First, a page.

‘Factory-made’ homes are now being explored and advocated by national and Mayoral policy as one of the key potential solutions to meeting housing demand, not only in London but across the UK. However, factory-made housing still accounts for a very small proportion of the homes built in London each year – less than 10 per cent of total construction output. This research paper proposes a new ‘modular mindset’ for London and captures the current shape of factory-made housing with a showcase of projects.
The UK Government’s Housing White Paper (2017) notes that industry reports suggest homes constructed offsite can be built up to 30 per cent more quickly than traditional methods and with a potential 25 per cent reduction in costs. Furthermore, using a high proportion of precision-manufactured components, materials and systems is reported to bring other significant advantages over traditional construction, including superior quality control through prefabrication, better energy performance and reduced site deliveries, noise and pollution – and thus less disruption to existing communities.
However, concerns about the robustness of supply chains, safety, and product standards, and a lack of detailed guidance for those who wish to explore these methods are among the factors that are currently inhibiting the wider take-up of innovative or new manufacturing processes in the construction and delivery of housing. Similarly, the failure of many of the postwar ‘prefab’ and system-built blocks built on a large scale has resulted in widespread negative perceptions about ‘prefabrication’ that endure today.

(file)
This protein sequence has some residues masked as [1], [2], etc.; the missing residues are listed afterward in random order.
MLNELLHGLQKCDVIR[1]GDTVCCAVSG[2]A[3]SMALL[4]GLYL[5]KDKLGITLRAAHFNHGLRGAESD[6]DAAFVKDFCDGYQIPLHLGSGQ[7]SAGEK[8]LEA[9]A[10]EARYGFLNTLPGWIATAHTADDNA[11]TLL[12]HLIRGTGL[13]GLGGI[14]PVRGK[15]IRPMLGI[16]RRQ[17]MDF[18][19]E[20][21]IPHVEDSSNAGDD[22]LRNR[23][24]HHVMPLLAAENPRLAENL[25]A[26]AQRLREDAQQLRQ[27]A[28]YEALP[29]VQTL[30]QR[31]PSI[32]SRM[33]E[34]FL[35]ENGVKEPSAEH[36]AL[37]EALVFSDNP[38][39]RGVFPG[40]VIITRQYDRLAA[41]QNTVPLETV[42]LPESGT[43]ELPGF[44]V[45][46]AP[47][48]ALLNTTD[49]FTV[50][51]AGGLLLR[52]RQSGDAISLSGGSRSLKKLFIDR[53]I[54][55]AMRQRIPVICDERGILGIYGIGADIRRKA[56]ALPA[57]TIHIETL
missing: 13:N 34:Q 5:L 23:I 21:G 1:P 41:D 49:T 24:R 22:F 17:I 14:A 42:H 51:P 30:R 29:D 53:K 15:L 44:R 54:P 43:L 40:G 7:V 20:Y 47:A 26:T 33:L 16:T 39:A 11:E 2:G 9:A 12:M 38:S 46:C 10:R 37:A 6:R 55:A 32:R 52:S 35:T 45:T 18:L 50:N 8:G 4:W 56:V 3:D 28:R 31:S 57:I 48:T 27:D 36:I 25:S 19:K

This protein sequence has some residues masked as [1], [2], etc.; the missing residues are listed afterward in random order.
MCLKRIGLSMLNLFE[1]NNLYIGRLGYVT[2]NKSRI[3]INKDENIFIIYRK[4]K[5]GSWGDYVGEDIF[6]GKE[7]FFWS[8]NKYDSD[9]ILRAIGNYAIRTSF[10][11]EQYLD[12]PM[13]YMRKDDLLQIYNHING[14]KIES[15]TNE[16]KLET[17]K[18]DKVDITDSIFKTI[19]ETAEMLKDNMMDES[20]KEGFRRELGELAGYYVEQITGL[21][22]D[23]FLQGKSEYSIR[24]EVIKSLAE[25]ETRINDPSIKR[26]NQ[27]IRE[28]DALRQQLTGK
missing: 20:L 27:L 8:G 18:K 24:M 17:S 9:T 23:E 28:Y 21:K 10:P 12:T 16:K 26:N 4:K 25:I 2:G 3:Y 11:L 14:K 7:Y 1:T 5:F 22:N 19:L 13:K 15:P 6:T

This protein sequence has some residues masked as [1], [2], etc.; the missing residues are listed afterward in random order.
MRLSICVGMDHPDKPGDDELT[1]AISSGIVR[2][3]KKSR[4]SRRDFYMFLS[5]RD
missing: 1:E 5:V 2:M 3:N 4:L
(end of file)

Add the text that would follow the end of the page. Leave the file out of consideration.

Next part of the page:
Perhaps more significantly, housebuilding in London is severely hampered by a lack of skills and workers. As Mark Farmer’s hard-hitting recent review of the construction industry has shown, ingrained outlooks and procedures need to be challenged, and indeed overturned, if we are ever to achieve a major stepchange towards meeting housing targets. Many others in the industry agree that along with expanded capacity, a more diverse market, and safeguarding quality and standards, we need a new ‘modular mindset’ to revolutionise the ways in which housing should be planned, procured, designed and built.
Critically, the emphasis has to be on process as well as product – the use of manufactured elements is not new: it is just an alternative way of delivering the same outcome. The sophistication and range of manufactured systems and components available today – and the opportunities that digital techniques and processes offer – mean that factory-made construction has enormous potential to make a positive contribution to London’s housing needs. However, the same level of consideration needs to be given to design, placemaking, amenity, infrastructure and public realm, as it would for any project built using traditional construction methods, to ensure that quality remains at the core of delivering new factory-made homes that will support and sustain London’s communities for the long term.
Formed of roundtables, viewpoints and interviews with leading experts working in this field, the research is supported by a project showcase illustrating examples of factory-made homes currently being delivered across London, supplemented with projects from the rest of the UK, internationally, and across other sectors where there are lessons applicable to the capital.
The results have informed this publication, an accompanying exhibition and series of events, launched on Tuesday 09 October 2018. The exhibition will remain open to the public in the NLA galleries until January 2019 and during this time events will take place to further explore key themes, such as how London might achieve this modular mindset, learning from postwar prefabs and unlocking small sites with MMC.